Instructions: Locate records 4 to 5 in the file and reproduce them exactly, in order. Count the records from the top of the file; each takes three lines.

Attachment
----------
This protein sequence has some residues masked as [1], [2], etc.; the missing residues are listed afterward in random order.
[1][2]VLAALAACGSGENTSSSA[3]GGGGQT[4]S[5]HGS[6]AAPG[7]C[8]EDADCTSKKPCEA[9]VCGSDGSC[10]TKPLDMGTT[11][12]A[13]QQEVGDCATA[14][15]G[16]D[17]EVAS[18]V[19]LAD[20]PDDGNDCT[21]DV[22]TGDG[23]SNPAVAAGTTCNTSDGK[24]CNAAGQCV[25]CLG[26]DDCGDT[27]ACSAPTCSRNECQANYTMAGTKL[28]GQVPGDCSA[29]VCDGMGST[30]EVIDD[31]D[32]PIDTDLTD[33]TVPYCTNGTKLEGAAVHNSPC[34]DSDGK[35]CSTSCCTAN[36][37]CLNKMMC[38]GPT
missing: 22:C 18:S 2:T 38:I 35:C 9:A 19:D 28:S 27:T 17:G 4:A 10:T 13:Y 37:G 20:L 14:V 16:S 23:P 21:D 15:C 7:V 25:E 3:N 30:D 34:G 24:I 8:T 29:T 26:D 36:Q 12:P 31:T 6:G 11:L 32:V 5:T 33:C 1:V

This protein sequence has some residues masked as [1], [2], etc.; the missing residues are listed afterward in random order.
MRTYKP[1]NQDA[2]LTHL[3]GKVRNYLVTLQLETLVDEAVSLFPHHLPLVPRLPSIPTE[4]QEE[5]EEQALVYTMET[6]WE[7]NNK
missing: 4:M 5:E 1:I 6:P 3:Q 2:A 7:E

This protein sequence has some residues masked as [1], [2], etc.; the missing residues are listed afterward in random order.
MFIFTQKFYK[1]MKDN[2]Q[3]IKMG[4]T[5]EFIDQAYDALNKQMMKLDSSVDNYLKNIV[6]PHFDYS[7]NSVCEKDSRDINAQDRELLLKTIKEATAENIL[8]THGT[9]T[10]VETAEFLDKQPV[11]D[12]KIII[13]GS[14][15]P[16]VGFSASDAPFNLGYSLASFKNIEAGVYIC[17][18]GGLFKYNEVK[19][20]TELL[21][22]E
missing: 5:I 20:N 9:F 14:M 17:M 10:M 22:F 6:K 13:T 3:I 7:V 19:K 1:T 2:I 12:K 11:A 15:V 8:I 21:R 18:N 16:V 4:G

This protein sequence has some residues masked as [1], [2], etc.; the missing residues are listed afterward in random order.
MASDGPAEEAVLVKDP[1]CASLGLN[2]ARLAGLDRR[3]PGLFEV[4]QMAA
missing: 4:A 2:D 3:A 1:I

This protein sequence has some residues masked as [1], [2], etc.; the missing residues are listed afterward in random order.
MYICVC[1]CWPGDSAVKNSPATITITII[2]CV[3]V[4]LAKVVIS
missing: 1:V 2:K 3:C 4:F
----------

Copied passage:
This protein sequence has some residues masked as [1], [2], etc.; the missing residues are listed afterward in random order.
MASDGPAEEAVLVKDP[1]CASLGLN[2]ARLAGLDRR[3]PGLFEV[4]QMAA
missing: 4:A 2:D 3:A 1:I

This protein sequence has some residues masked as [1], [2], etc.; the missing residues are listed afterward in random order.
MYICVC[1]CWPGDSAVKNSPATITITII[2]CV[3]V[4]LAKVVIS
missing: 1:V 2:K 3:C 4:F